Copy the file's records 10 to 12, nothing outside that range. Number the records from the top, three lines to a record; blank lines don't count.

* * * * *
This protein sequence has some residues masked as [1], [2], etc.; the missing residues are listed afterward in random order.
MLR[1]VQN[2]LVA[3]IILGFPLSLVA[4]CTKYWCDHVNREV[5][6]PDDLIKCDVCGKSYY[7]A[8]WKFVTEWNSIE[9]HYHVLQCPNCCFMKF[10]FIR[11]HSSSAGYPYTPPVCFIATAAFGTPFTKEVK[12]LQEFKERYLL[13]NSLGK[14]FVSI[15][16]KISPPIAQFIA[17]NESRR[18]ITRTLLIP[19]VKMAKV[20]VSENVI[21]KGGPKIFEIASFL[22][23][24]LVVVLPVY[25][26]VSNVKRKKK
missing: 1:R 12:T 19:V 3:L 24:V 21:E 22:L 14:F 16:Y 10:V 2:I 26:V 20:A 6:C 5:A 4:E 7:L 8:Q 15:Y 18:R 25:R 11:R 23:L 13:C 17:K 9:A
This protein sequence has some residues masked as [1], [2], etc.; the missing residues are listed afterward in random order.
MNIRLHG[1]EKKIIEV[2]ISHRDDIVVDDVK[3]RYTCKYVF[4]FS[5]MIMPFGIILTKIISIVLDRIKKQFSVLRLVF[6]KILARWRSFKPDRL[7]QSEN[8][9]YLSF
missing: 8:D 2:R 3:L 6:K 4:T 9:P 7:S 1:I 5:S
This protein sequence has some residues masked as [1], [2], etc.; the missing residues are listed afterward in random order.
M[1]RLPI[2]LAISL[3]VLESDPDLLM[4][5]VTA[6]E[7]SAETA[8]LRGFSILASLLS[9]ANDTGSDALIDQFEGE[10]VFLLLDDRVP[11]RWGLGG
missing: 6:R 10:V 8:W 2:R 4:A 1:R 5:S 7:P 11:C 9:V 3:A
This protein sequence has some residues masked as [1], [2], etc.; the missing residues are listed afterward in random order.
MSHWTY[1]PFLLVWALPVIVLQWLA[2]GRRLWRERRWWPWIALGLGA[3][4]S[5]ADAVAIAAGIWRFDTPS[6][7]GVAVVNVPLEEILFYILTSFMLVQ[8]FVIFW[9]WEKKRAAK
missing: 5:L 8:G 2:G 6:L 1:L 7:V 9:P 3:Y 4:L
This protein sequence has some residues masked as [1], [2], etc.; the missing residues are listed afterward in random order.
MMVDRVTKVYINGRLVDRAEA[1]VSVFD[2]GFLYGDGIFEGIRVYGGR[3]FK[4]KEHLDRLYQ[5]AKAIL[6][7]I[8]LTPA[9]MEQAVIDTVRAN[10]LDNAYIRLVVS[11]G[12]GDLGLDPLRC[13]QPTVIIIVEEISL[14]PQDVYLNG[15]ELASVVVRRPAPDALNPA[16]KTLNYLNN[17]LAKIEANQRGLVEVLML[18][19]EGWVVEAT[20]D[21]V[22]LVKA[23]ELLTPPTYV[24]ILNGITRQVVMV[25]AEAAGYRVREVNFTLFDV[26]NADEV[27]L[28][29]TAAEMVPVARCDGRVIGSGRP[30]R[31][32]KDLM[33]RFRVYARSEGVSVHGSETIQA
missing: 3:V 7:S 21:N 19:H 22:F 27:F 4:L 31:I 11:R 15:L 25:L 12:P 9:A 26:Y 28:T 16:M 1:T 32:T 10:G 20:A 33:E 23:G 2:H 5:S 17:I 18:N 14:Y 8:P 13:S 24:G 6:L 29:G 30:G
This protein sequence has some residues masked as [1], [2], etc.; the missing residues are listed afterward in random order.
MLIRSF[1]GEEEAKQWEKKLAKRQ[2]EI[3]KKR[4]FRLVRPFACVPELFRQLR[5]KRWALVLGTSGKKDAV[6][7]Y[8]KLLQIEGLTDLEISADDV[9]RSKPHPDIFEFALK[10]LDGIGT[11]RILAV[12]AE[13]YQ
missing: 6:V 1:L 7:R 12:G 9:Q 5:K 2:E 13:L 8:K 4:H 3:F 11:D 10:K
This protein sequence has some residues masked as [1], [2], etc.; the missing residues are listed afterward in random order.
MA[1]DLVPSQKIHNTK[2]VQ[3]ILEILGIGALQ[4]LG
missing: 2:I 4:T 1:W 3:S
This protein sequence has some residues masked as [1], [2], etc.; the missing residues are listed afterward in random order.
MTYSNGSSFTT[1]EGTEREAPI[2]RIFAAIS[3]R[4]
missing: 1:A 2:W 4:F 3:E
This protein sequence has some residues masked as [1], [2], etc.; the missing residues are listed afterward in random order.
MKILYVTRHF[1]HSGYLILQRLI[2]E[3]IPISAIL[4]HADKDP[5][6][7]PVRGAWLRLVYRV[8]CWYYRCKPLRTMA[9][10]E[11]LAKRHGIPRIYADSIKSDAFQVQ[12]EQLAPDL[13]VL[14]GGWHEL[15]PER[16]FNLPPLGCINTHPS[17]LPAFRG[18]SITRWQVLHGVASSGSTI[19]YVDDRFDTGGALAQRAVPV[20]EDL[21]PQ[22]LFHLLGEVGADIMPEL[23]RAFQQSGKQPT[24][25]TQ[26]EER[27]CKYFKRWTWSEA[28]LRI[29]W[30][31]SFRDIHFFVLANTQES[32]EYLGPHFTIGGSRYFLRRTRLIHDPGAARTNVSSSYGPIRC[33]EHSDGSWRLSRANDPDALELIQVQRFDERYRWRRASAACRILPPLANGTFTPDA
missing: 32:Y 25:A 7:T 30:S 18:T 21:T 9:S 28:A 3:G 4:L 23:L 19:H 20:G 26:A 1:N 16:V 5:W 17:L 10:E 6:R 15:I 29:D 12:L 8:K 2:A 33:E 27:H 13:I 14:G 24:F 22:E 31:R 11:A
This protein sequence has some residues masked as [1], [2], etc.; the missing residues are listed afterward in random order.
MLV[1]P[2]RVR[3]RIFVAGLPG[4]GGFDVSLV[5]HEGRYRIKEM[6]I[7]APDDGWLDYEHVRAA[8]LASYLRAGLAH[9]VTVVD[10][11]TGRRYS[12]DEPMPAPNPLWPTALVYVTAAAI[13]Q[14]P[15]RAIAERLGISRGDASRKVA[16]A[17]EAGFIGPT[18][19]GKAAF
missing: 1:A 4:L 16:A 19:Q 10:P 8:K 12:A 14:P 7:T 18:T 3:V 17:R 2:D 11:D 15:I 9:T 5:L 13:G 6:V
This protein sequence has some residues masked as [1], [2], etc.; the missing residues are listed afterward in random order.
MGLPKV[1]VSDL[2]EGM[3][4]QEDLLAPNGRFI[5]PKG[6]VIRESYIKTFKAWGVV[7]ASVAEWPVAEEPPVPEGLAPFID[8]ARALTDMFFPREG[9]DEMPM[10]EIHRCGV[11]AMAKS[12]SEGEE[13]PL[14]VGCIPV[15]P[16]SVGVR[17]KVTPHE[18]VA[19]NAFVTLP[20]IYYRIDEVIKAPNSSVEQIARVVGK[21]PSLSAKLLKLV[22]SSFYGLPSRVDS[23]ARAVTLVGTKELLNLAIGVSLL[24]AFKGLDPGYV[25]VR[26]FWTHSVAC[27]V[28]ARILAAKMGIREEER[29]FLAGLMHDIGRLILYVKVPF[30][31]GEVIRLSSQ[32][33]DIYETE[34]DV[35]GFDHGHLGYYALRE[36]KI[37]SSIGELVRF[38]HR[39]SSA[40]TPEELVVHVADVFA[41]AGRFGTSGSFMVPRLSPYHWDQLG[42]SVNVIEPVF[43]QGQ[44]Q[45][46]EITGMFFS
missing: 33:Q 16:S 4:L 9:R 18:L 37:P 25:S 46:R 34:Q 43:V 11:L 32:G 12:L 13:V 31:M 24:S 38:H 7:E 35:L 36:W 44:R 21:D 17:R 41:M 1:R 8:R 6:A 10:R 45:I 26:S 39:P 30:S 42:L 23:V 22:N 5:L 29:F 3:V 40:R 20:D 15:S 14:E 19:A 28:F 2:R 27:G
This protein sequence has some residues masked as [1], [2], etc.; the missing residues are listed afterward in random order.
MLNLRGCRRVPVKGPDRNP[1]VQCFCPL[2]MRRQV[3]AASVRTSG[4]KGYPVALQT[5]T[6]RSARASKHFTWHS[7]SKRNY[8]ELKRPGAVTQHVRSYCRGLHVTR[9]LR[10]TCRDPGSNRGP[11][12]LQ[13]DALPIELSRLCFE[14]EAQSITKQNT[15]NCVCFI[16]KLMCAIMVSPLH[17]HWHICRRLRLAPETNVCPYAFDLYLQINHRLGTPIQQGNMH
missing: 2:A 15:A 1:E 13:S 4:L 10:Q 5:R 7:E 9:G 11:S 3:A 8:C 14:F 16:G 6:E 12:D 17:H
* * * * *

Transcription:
This protein sequence has some residues masked as [1], [2], etc.; the missing residues are listed afterward in random order.
MLV[1]P[2]RVR[3]RIFVAGLPG[4]GGFDVSLV[5]HEGRYRIKEM[6]I[7]APDDGWLDYEHVRAA[8]LASYLRAGLAH[9]VTVVD[10][11]TGRRYS[12]DEPMPAPNPLWPTALVYVTAAAI[13]Q[14]P[15]RAIAERLGISRGDASRKVA[16]A[17]EAGFIGPT[18][19]GKAAF
missing: 1:A 4:L 16:A 19:Q 10:P 8:K 12:A 14:P 7:T 18:T 3:V 17:R 2:D 11:D 15:I 9:T 5:L 13:G 6:V
This protein sequence has some residues masked as [1], [2], etc.; the missing residues are listed afterward in random order.
MGLPKV[1]VSDL[2]EGM[3][4]QEDLLAPNGRFI[5]PKG[6]VIRESYIKTFKAWGVV[7]ASVAEWPVAEEPPVPEGLAPFID[8]ARALTDMFFPREG[9]DEMPM[10]EIHRCGV[11]AMAKS[12]SEGEE[13]PL[14]VGCIPV[15]P[16]SVGVR[17]KVTPHE[18]VA[19]NAFVTLP[20]IYYRIDEVIKAPNSSVEQIARVVGK[21]PSLSAKLLKLV[22]SSFYGLPSRVDS[23]ARAVTLVGTKELLNLAIGVSLL[24]AFKGLDPGYV[25]VR[26]FWTHSVAC[27]V[28]ARILAAKMGIREEER[29]FLAGLMHDIGRLILYVKVPF[30][31]GEVIRLSSQ[32][33]DIYETE[34]DV[35]GFDHGHLGYYALRE[36]KI[37]SSIGELVRF[38]HR[39]SSA[40]TPEELVVHVADVFA[41]AGRFGTSGSFMVPRLSPYHWDQLG[42]SVNVIEPVF[43]QGQ[44]Q[45][46]EITGMFFS
missing: 33:Q 16:S 4:L 9:R 18:L 37:P 25:S 46:R 34:Q 43:V 11:L 32:G 12:L 13:V 31:M 24:S 38:H 7:E 35:L 36:W 44:R 21:D 17:R 41:M 1:R 8:R 6:A 10:R 45:I 26:S 39:P 30:S 42:L 23:V 22:N 5:L 29:F 3:V 40:R 20:D 15:S 14:E 19:A 28:F 2:R 27:G
This protein sequence has some residues masked as [1], [2], etc.; the missing residues are listed afterward in random order.
MLNLRGCRRVPVKGPDRNP[1]VQCFCPL[2]MRRQV[3]AASVRTSG[4]KGYPVALQT[5]T[6]RSARASKHFTWHS[7]SKRNY[8]ELKRPGAVTQHVRSYCRGLHVTR[9]LR[10]TCRDPGSNRGP[11][12]LQ[13]DALPIELSRLCFE[14]EAQSITKQNT[15]NCVCFI[16]KLMCAIMVSPLH[17]HWHICRRLRLAPETNVCPYAFDLYLQINHRLGTPIQQGNMH
missing: 2:A 15:A 1:E 13:S 4:L 10:Q 5:R 7:E 9:G 11:S 3:A 8:C 14:F 16:G 6:E 12:D 17:H